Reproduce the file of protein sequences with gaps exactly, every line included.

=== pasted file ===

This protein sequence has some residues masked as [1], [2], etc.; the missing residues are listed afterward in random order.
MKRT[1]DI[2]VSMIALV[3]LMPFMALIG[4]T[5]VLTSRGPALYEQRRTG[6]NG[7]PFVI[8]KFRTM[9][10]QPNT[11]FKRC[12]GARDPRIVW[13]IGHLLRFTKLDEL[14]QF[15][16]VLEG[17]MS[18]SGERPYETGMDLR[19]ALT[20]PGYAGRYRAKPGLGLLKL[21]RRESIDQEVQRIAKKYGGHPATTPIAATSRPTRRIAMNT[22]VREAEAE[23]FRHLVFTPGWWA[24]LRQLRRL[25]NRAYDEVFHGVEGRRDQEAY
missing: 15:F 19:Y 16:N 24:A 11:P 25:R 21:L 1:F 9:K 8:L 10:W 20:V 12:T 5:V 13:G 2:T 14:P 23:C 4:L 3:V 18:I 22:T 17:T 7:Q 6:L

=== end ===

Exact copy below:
This protein sequence has some residues masked as [1], [2], etc.; the missing residues are listed afterward in random order.
MKRT[1]DI[2]VSMIALV[3]LMPFMALIG[4]T[5]VLTSRGPALYEQRRTG[6]NG[7]PFVI[8]KFRTM[9][10]QPNT[11]FKRC[12]GARDPRIVW[13]IGHLLRFTKLDEL[14]QF[15][16]VLEG[17]MS[18]SGERPYETGMDLR[19]ALT[20]PGYAGRYRAKPGLGLLKL[21]RRESIDQEVQRIAKKYGGHPATTPIAATSRPTRRIAMNT[22]VREAEAE[23]FRHLVFTPGWWA[24]LRQLRRL[25]NRAYDEVFHGVEGRRDQEAY
missing: 15:F 19:Y 16:N 24:A 11:P 25:R 21:L 1:F 9:K 8:L 10:W 20:V 12:T 5:V 13:G 2:T 14:P 23:C 4:L 3:V 18:I 22:T 17:T 7:Q 6:L